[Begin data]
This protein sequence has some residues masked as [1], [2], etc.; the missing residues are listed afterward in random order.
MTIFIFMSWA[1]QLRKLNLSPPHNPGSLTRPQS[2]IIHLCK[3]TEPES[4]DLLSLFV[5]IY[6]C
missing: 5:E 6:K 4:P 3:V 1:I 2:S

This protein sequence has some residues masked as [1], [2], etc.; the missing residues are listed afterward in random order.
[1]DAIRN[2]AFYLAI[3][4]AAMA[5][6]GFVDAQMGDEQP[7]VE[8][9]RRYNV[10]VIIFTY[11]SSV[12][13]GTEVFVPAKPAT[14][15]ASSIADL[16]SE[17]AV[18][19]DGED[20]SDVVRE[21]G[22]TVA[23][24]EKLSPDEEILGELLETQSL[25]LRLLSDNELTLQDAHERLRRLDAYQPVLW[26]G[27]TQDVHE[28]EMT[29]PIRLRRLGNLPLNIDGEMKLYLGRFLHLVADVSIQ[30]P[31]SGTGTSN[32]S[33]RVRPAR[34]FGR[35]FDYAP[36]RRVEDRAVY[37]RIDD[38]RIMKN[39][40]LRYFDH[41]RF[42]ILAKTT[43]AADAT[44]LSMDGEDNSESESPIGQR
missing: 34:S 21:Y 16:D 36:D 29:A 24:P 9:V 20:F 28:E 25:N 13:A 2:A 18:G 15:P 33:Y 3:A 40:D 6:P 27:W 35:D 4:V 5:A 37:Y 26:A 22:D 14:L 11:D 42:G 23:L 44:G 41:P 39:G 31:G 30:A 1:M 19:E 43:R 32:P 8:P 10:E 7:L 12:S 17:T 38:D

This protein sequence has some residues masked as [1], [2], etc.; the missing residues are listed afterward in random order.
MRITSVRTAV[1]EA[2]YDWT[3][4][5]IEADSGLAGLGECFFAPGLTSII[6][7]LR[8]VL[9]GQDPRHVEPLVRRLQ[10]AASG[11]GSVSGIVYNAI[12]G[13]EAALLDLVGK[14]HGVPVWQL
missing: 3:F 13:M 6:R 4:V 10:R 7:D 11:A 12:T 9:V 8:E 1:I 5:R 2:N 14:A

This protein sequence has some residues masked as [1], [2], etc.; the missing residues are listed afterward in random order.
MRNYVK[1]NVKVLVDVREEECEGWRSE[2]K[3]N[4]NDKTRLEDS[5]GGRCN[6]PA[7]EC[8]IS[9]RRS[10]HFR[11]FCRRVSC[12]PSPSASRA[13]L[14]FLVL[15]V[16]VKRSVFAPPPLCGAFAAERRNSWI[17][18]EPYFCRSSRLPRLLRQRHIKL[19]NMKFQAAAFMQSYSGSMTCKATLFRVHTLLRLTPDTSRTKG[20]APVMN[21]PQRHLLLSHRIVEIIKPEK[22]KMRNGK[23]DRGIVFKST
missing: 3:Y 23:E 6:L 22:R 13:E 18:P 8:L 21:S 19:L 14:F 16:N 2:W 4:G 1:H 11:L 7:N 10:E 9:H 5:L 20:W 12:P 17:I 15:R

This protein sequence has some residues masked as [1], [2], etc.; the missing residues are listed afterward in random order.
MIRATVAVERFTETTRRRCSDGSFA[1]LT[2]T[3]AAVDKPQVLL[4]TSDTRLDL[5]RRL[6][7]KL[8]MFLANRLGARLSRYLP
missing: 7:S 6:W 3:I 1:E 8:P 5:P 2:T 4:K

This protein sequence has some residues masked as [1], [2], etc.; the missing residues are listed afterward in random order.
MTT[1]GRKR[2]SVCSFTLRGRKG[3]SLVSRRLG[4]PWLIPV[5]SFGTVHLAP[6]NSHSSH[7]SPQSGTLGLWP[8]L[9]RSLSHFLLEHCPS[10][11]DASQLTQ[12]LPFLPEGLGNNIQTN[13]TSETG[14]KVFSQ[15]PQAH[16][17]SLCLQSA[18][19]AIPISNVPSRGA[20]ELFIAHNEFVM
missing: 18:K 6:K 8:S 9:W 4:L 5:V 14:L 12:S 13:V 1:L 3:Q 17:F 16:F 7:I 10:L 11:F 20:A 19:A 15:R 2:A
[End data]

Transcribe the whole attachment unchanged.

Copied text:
This protein sequence has some residues masked as [1], [2], etc.; the missing residues are listed afterward in random order.
MTIFIFMSWA[1]QLRKLNLSPPHNPGSLTRPQS[2]IIHLCK[3]TEPES[4]DLLSLFV[5]IY[6]C
missing: 5:E 6:K 4:P 3:V 1:I 2:S

This protein sequence has some residues masked as [1], [2], etc.; the missing residues are listed afterward in random order.
[1]DAIRN[2]AFYLAI[3][4]AAMA[5][6]GFVDAQMGDEQP[7]VE[8][9]RRYNV[10]VIIFTY[11]SSV[12][13]GTEVFVPAKPAT[14][15]ASSIADL[16]SE[17]AV[18][19]DGED[20]SDVVRE[21]G[22]TVA[23][24]EKLSPDEEILGELLETQSL[25]LRLLSDNELTLQDAHERLRRLDAYQPVLW[26]G[27]TQDVHE[28]EMT[29]PIRLRRLGNLPLNIDGEMKLYLGRFLHLVADVSIQ[30]P[31]SGTGTSN[32]S[33]RVRPAR[34]FGR[35]FDYAP[36]RRVEDRAVY[37]RIDD[38]RIMKN[39][40]LRYFDH[41]RF[42]ILAKTT[43]AADAT[44]LSMDGEDNSESESPIGQR
missing: 34:S 21:Y 16:D 36:D 29:A 24:P 9:V 20:F 28:E 25:N 13:A 2:A 18:G 15:P 33:Y 3:A 40:D 6:P 27:W 35:D 4:V 5:A 37:Y 26:A 22:D 14:L 11:D 42:G 23:L 44:G 41:P 39:G 31:G 30:A 1:M 19:E 43:R 32:P 8:P 10:E 7:L 12:S 17:T 38:D

This protein sequence has some residues masked as [1], [2], etc.; the missing residues are listed afterward in random order.
MRITSVRTAV[1]EA[2]YDWT[3][4][5]IEADSGLAGLGECFFAPGLTSII[6][7]LR[8]VL[9]GQDPRHVEPLVRRLQ[10]AASG[11]GSVSGIVYNAI[12]G[13]EAALLDLVGK[14]HGVPVWQL
missing: 3:F 13:M 6:R 4:V 10:R 7:D 11:A 12:T 9:V 8:E 1:I 5:R 2:N 14:A

This protein sequence has some residues masked as [1], [2], etc.; the missing residues are listed afterward in random order.
MRNYVK[1]NVKVLVDVREEECEGWRSE[2]K[3]N[4]NDKTRLEDS[5]GGRCN[6]PA[7]EC[8]IS[9]RRS[10]HFR[11]FCRRVSC[12]PSPSASRA[13]L[14]FLVL[15]V[16]VKRSVFAPPPLCGAFAAERRNSWI[17][18]EPYFCRSSRLPRLLRQRHIKL[19]NMKFQAAAFMQSYSGSMTCKATLFRVHTLLRLTPDTSRTKG[20]APVMN[21]PQRHLLLSHRIVEIIKPEK[22]KMRNGK[23]DRGIVFKST
missing: 3:Y 23:E 6:L 22:R 13:E 18:P 8:L 21:S 19:L 14:F 16:N 2:W 4:G 1:H 11:L 7:N 10:E 9:H 5:L 20:W 12:P 17:I 15:R

This protein sequence has some residues masked as [1], [2], etc.; the missing residues are listed afterward in random order.
MIRATVAVERFTETTRRRCSDGSFA[1]LT[2]T[3]AAVDKPQVLL[4]TSDTRLDL[5]RRL[6][7]KL[8]MFLANRLGARLSRYLP
missing: 7:S 6:W 3:I 1:E 8:P 5:P 2:T 4:K

This protein sequence has some residues masked as [1], [2], etc.; the missing residues are listed afterward in random order.
MTT[1]GRKR[2]SVCSFTLRGRKG[3]SLVSRRLG[4]PWLIPV[5]SFGTVHLAP[6]NSHSSH[7]SPQSGTLGLWP[8]L[9]RSLSHFLLEHCPS[10][11]DASQLTQ[12]LPFLPEGLGNNIQTN[13]TSETG[14]KVFSQ[15]PQAH[16][17]SLCLQSA[18][19]AIPISNVPSRGA[20]ELFIAHNEFVM
missing: 18:K 6:K 8:S 9:W 4:L 5:V 14:L 12:S 13:V 1:L 3:Q 17:F 16:F 7:I 10:L 11:F 20:A 19:A 15:R 2:A